In many, perhaps even most, local dioceses, the Church has morphed into a bureaucracy, content to let concerns of members pass into the great circular file. As these local churches continue to increase the size of the moat around their bureaucratic castles and make themselves even more remote and make the faithful feel even more isolated, the damage being done to the Faith continues to increase in scope.
We hear constantly about good priests being given "medical leave" — a euphemism quite frequently that an orthodox priest ran afoul of the liberal pro-gay heterodox crowd in control at the chancery. Or in other cases, where a lack of transparency helps create a climate of secrecy — like for example the case in El Paso, Texas a couple of weeks ago where two Franciscan brothers ripped off close to a million dollars and possibly more from a Catholic school and spent the money on personal expenditures. The diocese of El Paso Bp. Mark Steitz had a meeting with angry parents at the school and admitted what they had done, and then said he didn't want to say what the brothers spent the money on and that parents should forgive them in this Year of Mercy.
That lack of transparency and laying out of events that can easily be construed as not forthcoming only serves to bolster the image of an institutional Church that feels no accountability to its faithful. Even if that's not the bishop's intent, his actions lend credibility to that interpretation, especially when the district attorney's office is ramping up an investigation.
Questionable financial dealings, ongoing sexual scandal cover-ups (usually homosexual in nature), attempts to influence or even suppress press coverage like those suspected in the archdiocese of New York recently of other scandalous situations — all of these have a cumulative effect on the faithful and result in a deep suspicion and even mistrust of the shepherds.
That should not be the case. But it is increasingly the case. Too often, as a result of their own actions, the bishops — the guardians of the Catholic faith — continue to paint themselves as a group that is out of touch and tone deaf with the ever-dwindling number of faithful Catholics.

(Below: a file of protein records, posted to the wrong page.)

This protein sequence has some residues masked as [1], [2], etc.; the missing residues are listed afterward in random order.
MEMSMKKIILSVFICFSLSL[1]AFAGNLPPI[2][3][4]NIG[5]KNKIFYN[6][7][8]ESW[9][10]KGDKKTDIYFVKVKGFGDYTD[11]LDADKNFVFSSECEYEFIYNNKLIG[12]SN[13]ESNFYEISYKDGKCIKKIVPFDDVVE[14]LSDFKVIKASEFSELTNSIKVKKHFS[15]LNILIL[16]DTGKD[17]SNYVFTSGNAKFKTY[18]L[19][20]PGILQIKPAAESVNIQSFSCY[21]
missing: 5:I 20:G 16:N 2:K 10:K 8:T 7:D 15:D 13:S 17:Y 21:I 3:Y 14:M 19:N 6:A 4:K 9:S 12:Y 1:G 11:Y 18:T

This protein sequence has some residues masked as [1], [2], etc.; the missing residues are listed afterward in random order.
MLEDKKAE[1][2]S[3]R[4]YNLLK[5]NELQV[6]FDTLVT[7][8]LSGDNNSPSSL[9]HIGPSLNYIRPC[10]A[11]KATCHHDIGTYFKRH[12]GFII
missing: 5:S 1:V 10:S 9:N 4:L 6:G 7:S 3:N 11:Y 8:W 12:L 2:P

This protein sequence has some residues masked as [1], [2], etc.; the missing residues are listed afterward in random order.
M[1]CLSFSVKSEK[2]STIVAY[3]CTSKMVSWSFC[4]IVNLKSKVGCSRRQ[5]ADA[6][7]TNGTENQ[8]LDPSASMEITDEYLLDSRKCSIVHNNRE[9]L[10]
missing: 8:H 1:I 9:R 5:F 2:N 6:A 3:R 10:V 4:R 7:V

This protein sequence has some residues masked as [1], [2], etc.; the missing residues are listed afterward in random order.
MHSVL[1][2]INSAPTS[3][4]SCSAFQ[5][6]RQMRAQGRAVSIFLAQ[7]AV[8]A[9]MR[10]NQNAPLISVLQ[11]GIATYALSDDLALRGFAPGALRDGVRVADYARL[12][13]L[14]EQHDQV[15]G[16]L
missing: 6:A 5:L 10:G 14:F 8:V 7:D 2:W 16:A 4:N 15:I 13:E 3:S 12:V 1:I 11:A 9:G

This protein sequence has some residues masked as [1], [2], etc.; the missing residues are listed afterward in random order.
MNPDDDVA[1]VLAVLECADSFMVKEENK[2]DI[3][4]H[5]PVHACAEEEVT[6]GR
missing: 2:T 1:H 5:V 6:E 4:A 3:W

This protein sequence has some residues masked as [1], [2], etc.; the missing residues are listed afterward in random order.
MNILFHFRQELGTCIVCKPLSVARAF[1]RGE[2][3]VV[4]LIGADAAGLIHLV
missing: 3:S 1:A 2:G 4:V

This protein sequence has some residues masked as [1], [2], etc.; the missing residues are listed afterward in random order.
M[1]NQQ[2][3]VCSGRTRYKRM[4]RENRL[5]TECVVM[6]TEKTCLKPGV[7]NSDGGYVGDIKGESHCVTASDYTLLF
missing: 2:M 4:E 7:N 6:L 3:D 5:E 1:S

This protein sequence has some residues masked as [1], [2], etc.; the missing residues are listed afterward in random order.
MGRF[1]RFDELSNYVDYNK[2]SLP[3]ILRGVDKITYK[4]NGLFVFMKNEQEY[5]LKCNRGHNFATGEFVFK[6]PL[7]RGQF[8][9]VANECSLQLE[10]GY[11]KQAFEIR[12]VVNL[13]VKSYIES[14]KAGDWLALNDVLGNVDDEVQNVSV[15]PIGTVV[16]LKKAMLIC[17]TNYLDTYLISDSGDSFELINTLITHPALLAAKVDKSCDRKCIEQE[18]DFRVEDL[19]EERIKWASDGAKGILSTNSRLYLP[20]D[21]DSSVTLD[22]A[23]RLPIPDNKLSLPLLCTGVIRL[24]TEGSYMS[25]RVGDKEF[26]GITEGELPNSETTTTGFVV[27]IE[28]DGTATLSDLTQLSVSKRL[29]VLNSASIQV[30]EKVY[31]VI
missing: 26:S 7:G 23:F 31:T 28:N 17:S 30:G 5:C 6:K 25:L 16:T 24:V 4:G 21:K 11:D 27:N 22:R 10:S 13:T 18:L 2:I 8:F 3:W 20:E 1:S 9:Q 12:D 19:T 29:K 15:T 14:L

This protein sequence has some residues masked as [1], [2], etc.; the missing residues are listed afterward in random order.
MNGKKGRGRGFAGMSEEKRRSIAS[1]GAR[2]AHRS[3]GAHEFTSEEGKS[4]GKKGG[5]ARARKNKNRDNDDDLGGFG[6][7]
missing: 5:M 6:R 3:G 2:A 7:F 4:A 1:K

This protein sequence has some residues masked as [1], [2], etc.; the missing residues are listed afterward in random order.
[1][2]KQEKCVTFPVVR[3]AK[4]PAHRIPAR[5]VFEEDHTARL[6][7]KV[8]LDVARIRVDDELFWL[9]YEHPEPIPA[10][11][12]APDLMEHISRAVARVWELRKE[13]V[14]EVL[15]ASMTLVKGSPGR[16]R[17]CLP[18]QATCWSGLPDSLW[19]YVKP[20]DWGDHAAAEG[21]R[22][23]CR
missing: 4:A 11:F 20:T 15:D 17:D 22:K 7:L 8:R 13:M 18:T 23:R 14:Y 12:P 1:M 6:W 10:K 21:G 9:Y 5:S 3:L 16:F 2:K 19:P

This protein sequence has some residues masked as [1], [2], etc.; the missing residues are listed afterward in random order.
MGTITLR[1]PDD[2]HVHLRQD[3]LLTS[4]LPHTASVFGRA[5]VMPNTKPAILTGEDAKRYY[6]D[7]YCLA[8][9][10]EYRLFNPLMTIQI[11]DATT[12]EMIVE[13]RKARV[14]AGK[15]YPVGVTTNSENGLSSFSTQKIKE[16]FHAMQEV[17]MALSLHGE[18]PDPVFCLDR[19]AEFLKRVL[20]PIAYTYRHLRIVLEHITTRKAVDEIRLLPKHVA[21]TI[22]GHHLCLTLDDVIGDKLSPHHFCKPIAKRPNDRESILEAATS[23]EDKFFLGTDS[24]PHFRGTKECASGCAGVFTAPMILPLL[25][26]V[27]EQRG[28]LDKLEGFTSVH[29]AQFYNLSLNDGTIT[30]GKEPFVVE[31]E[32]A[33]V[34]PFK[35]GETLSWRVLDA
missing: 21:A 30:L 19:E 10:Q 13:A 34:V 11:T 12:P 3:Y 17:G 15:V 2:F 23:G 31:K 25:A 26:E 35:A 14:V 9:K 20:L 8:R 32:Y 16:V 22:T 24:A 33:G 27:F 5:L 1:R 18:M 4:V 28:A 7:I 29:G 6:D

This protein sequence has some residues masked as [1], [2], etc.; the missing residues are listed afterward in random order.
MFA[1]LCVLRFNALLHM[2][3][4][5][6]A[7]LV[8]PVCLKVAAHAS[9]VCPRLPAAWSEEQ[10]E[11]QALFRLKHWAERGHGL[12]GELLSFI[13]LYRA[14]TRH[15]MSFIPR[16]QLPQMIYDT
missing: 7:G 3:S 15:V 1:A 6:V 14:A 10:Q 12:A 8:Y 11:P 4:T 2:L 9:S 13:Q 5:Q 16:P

Is there no one from whom they can seek counsel — good counsel, not the chancery rats around them — who could help them understand that they need to both be squeaky clean and look squeaky clean? That must be evident that they have nothing to hide.
This election cycle shows that enormous numbers of run-of-the-mill Americans are disgusted with business as usual and have caused a significant revolt in the Democratic Party and a major upheaval in the GOP. Yet establishment types everywhere just keep plodding along as though this will all just blow over. In politics, people change leaders. But in the Church, because they can't change their leaders, the sheep instead just abandon them.
This can't continue. The faithful must be able to trust their leaders, and the leaders must demonstrate they are worthy of trust. All of this has the deleterious effect of making what the bishops say about faith and morals dead on arrival.
First, not many are out there slugging it out for the Faith in the first place. Secondly, when they do, people hit them right back in the face with all the questionable stuff. An apostle must be beyond reproach, and those around him must be supremely cognizant of this. Secrecy, weird or strange dealings and so forth have no place in the Church.
Members of the hierarchy should be able to be completely transparent about anything public and not play the ignore game, or run out the clock, or be involved in "shut down the debate" shenanigans. It's unbecoming of their office — and the results are devastating.
Let your yes be yes and your no be no, as Our Blessed Lord said.